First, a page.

Cantucci, that's what they're called. "Biscotti" are just cookies.
Every Italian boasts about their grandmother being the best cook in the world – the difference with me is, mine actually was. She was perhaps what you would imagine a stereotypical Italian grandmother to be, cooking all day long just to make the grand kids happy.
My passion for food definitely comes from her. Well, I always say I get it from my father, who got it from her. Nothing can replace that, really - that passion for food you get in Italian families. I don't know, I could be wrong, but it feels like a uniquely Italian thing. See, I know so many foodies. I know so many people that love cooking just as much as I do, and that's why I'm scared of pursuing my dreams and going into the food business. What makes me so special? But, sometimes, I try to make myself feel better, or unique, by just thinking...the way food is in an Italian family, in my family... It's got to be unique. Chinese people love food - my Chinese side of the family loves food, but it's just not the same. Who knows. I keep hoping that that means that, maybe, my passion for food just exceeds other people's by just a bit. Doubtful, but comforting thoughts nonetheless.
I didn't have almonds and I felt adventurous. And this is what happens when I try to study at home. This is how I procrastinate. I either overeat or cook.
I love the spices in these cantucci. People in the library seemed to enjoy it too. Yes, I usually make cookies and bring them to the library. The logic is simple - I hate the library because it's a depressing place. Everyone's stressed out of their minds and look like they're about to kill themselves. I don't like that kind of atmosphere. So I bring cookies to them in hopes of cheering them up, which makes the library a happier place, which makes me a happier person.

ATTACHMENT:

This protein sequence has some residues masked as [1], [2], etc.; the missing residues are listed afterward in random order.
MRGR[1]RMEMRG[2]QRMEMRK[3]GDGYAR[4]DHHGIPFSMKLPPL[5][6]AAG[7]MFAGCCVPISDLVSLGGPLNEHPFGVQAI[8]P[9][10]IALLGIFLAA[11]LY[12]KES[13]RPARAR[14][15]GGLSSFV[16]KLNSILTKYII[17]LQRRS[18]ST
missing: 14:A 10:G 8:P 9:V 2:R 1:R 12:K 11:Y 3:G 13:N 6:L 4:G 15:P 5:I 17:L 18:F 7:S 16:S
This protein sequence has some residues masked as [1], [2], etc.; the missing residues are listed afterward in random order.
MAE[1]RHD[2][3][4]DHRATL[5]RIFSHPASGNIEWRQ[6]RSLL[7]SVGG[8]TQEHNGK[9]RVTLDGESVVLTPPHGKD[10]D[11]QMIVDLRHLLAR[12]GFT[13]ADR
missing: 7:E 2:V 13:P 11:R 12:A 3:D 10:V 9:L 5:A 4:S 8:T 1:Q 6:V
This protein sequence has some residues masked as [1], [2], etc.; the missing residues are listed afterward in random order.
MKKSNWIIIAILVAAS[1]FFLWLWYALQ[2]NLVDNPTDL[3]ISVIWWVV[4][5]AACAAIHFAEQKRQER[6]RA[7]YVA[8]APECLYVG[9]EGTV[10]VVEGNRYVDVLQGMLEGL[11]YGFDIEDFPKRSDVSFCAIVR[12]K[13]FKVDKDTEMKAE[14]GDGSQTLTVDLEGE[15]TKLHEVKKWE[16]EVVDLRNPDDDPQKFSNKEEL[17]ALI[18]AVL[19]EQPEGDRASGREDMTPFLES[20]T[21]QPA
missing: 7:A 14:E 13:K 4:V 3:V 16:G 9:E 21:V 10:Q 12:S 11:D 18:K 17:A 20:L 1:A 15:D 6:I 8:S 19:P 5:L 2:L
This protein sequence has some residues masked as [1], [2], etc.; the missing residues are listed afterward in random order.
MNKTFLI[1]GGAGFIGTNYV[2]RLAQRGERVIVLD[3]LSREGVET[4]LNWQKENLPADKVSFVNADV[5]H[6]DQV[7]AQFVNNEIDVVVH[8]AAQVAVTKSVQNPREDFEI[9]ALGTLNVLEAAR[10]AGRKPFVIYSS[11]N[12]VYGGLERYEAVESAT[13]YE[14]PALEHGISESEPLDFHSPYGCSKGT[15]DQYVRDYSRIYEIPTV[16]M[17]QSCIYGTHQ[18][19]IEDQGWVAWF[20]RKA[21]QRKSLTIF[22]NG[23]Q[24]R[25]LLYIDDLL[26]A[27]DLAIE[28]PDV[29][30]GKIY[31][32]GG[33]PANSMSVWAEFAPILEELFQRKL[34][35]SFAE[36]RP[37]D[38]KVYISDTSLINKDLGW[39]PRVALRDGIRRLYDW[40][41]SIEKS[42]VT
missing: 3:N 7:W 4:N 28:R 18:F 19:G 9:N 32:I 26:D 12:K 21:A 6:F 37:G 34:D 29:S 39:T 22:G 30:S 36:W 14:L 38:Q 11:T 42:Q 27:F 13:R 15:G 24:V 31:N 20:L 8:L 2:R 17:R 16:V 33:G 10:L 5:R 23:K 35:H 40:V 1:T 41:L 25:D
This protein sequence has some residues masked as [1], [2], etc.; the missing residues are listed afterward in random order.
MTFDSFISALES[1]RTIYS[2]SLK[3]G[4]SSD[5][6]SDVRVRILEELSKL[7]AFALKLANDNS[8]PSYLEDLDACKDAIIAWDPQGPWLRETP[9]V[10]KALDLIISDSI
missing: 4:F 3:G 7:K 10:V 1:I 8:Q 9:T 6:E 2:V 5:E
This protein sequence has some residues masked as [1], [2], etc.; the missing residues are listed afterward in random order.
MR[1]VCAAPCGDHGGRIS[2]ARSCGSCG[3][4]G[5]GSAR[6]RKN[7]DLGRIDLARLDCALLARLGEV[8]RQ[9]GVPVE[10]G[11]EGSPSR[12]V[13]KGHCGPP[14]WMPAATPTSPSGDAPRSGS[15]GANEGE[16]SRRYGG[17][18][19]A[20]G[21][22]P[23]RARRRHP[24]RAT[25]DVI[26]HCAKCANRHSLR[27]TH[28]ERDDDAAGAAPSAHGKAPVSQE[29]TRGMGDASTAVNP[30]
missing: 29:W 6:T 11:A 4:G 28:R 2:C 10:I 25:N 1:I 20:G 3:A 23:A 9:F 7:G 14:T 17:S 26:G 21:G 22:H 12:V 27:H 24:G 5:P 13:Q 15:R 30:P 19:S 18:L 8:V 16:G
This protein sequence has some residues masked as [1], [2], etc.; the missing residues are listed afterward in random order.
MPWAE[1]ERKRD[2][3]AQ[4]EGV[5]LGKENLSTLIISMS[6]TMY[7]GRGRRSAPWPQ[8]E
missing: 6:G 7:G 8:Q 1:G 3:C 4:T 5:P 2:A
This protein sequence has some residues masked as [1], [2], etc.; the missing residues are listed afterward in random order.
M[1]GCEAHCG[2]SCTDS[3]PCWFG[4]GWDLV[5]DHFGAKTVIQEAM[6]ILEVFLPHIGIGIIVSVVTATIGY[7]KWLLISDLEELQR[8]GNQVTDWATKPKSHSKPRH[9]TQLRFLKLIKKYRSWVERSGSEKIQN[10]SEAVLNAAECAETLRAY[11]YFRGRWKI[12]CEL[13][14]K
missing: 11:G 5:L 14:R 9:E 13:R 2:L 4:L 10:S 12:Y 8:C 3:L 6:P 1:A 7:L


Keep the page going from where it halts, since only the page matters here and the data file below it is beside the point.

makes about 24 cookies
2 1/3 cup white spelt flour (or normal all purpose flour)
1/2 tsp baking soda
1/2 tsp baking powder
1/4 tsp salt
1/4 tsp allspice
1/4 tsp ground cardamom
1 tsp cinnamon
1/2 cup brown sugar
1/4 cup butter, softened at room temperature
2 eggs, lightly whisked
1/4 cup raisin
1/4 cup toasted walnuts, chopped
Preheat oven to 180C. Line a large baking tray with parchment paper.
Mix all the dry ingredients together, then mix in the softened butter and eggs. When all well-combined, mix in the raisins and the walnuts. Form into a big log and place it on the lined baking tray.
Bake for 20-30 minutes or until golden and firm to the touch.
Reduce oven temperature to 150C.
Leave the log to cool completely then cut it into 1/2 inch slices. Lay the slices flat on the baking tray and put them back in the oven. Bake for about 6,7 minutes, then flip them over, and bake for 6-7 minutes again, until dried out and crispy.